Art, chickens and fun
Wednesday, July 9, 2014
Last year, I spent most of the space I had reserved for a story about the Sunnyland Stomp talking about the fact that the organizers behind the annual summertime soiree were hosting the event’s inaugural chicken race. Apparently, I was pretty excited about it.
Then, like a fool, I showed up 30 minutes late for the poultry palaver, and missed the whole darn thing.
However, all was not lost. Although the boat had sailed when it came to watching a dozen chickens maneuver their way through obstacle courses designed to test their tiny brains, I arrived in the Sunnyland neighborhood in plenty of time to meander through a variety of “galleries” set up in backyards—and front yards—and take in the abundant creativity of the residents of the eclectic Bellingham ‘hood.
This year, I’ve resolved to talk more about the art and less about the chicken race—but bets are off when it comes to talking about art that involves chickens.
I’m talking, specifically, about Miss Velveeta Jones—the oversized, multicolored hen currently roosting in front of HomeSkillet, Sunnyland’s popular breakfast hangout. Created by owners Tina and Kirby White, the sculpture was defaced by a spray-paint-wielding vandal in early May. When Miss Jones is unveiled during the Stomp, viewers can admire her new-and-improved visage—and also pause for snacks, drinks or a bathroom break. (You can also find out more about the Hive, a makerspace in the making.)
Although it’s doubtful you’ll find time to visit each of the other two dozen spaces being highlighted during the event, trust me when I tell you there’s something for everyone to be found at this year’s Sunnyland Stomp.
If it’s more art you’re after, might I suggest a visit to Christian Anne Smith’s “From the Magiclands” space, where a puppet garden will share room with paintings, dolls and a variety of mixed-media works. There’s also the contemporary folk art of RR Clark at the Fishboy Gallery, onsite screen printing at Red Boot Design, a “Team of Monsters” series of paintings and handmade clay jewelry at “the Humboldt,” works by Antonio Gonzalez and Carrie Voorhees (and coffee tastings) at Maniac Roasting, a group show at the Color Pot Gallery, art by kids and sketches by Stepha Lawson at the Bellingham Birth Center, and more.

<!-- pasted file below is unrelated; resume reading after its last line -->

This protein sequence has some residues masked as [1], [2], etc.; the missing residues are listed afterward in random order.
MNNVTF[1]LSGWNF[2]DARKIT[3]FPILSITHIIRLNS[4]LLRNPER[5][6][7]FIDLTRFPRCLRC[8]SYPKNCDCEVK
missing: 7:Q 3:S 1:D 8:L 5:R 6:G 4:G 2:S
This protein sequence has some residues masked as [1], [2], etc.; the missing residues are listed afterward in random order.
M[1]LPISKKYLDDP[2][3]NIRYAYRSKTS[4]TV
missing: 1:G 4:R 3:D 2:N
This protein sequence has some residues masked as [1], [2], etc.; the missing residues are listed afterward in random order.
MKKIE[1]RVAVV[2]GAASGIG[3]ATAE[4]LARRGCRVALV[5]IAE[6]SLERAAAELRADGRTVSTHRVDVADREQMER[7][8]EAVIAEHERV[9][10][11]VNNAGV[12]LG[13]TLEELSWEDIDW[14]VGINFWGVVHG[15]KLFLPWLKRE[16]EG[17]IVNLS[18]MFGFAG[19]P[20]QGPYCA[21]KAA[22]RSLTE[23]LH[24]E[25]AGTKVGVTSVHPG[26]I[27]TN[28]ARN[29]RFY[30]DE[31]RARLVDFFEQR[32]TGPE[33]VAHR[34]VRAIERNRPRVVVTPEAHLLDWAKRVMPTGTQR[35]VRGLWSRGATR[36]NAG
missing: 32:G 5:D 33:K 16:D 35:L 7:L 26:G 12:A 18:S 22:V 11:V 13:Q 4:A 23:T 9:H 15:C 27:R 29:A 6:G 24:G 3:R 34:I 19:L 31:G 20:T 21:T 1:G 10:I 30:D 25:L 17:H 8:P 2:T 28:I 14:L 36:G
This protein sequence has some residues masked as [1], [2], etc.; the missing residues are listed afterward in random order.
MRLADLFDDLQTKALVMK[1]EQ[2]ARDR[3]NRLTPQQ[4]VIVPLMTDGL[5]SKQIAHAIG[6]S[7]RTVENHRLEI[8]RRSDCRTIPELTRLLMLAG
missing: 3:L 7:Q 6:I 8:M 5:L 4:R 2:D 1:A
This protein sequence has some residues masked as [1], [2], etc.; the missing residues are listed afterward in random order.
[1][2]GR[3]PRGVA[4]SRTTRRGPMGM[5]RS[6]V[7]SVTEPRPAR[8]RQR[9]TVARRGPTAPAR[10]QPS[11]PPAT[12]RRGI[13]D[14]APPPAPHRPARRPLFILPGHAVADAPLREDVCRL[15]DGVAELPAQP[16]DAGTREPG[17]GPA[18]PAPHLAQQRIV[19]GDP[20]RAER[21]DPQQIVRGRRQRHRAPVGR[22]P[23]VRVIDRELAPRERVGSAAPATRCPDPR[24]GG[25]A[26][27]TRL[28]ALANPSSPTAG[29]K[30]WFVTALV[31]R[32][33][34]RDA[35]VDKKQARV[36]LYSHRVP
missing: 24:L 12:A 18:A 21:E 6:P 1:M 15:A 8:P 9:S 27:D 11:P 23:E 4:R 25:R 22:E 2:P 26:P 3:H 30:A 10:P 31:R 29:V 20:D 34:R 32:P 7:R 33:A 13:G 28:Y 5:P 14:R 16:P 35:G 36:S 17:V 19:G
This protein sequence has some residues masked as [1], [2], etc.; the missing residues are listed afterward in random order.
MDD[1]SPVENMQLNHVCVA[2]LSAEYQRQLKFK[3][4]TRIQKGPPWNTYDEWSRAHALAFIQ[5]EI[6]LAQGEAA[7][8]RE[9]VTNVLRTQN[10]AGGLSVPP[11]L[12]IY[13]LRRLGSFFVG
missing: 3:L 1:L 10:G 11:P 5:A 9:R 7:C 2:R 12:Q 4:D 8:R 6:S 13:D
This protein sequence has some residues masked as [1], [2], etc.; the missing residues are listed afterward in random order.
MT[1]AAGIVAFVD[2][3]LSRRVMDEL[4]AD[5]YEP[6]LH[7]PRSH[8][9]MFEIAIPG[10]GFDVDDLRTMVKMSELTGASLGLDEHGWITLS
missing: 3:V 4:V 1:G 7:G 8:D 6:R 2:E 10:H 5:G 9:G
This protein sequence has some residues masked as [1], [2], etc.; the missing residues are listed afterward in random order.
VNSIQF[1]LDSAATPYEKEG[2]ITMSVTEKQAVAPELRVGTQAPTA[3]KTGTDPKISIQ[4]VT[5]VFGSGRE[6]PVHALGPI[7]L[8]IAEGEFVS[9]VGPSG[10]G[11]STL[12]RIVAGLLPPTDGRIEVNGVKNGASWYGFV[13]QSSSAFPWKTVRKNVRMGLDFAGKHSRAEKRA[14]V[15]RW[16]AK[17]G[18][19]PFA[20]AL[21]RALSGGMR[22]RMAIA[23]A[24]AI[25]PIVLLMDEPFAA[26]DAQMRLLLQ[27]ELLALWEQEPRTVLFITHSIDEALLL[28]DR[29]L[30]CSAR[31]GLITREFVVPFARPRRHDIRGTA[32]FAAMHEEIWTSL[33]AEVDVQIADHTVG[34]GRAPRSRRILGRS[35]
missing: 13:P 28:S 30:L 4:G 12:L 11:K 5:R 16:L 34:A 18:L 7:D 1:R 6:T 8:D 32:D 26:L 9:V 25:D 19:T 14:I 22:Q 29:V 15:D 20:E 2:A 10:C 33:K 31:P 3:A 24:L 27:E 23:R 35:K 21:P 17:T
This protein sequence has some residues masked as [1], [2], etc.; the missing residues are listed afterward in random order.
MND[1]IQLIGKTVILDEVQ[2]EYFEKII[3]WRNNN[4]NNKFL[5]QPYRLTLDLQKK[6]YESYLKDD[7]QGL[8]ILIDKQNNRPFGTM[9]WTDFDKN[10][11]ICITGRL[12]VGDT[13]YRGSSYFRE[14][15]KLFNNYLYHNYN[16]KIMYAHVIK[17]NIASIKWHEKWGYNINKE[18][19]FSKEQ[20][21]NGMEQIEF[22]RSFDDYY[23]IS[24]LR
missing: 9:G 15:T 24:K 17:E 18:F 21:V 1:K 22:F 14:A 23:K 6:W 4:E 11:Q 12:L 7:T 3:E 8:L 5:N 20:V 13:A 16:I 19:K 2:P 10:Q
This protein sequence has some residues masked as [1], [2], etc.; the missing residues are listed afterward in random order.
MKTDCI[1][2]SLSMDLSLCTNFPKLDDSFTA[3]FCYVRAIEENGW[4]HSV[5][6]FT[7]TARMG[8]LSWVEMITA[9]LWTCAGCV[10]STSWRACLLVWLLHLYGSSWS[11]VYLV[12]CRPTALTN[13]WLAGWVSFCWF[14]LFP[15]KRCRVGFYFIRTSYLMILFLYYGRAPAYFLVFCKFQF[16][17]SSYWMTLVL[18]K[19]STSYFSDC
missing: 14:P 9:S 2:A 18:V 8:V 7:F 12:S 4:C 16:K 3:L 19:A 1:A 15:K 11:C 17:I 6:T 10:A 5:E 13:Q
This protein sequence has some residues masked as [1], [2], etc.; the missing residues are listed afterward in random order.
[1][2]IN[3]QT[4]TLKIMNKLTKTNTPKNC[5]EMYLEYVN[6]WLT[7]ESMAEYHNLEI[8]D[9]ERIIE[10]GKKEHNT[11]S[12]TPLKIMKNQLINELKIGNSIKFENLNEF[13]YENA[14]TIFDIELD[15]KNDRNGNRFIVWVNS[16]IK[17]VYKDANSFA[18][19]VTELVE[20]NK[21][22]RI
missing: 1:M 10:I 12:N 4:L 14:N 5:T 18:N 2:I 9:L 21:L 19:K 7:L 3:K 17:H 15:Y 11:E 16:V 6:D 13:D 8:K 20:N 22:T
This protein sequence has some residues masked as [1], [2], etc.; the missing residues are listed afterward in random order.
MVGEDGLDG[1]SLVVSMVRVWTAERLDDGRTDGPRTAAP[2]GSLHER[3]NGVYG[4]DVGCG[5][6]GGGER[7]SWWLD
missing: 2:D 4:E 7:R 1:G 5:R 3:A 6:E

In addition to the stops with a visual emphasis, there’ll be plenty more creative goodness to partake of come the afternoon and evening of Sat., July 12. For example, Trevor Jones—also known as the “sword guy” at the Bellingham Farmers Market—will be demonstrating sword-making and dueling. (Yes, the stop is family-friendly).
Take music breaks at Backup Experience on Grant Street, with performers including Misty Flowers, the Shady Tones, Boris Budd, Louis Ledford, and others. From 6-8pm, be lured by the dulcet tones of the Saltwater Octet, an eight-piece jazz band who’ll be bringing their sounds to a temporary music hall on Franklin Street.
A variety of foodstuffs will also be served up alongside the art. At Grant Street’s Artisan Revival, brewmaster Chris McClanahn will team up with Chef David Wood to offer tasty samples to the masses. Live music, screen prints by Sean Hughes, art and games for kids and valet bike parking will also be part of the draw. Additionally, Ciao Thyme will be serving pizza at their Iron Street abode, and wine and beer can be sourced at New Kids on the Block.
Those who plan to attend the Sunnyland Stomp will want to head to the event website to get a clearer picture of what stops you want to make. Once there, you can also find out more about the aforementioned chicken race. You should check the time, though, because if you show up late, the birds will have already flown the coop.
An exhibit that runneth over
I have three coffee cups I keep in constant rotation. One is a dark blue and dense, and was handcrafted by a ceramicist who obviously knew exactly what they were doing. The second has a hairline fracture in it, but the painted-on fir trees and snow on it are so lovely I can’t bear to ditch…
Art and action after dark
At last Friday’s Wine Walk in downtown Bellingham, more than 700 humans purchased tickets to sample grape elixirs and explore 20 unique venues in the urban core. While wine tasting was the official reason for the spring soiree, I heard more than one attendee express amazement at discovering…
A trio of tales
Sara Siestreem was “thunderstruck” to hear her ancestors speak to her through handmade Indian baskets. A professional painter, trained in modern expressionism, she was visiting a private collection of indigenous artifacts. If DNA persists in whatever we create with our hands, she…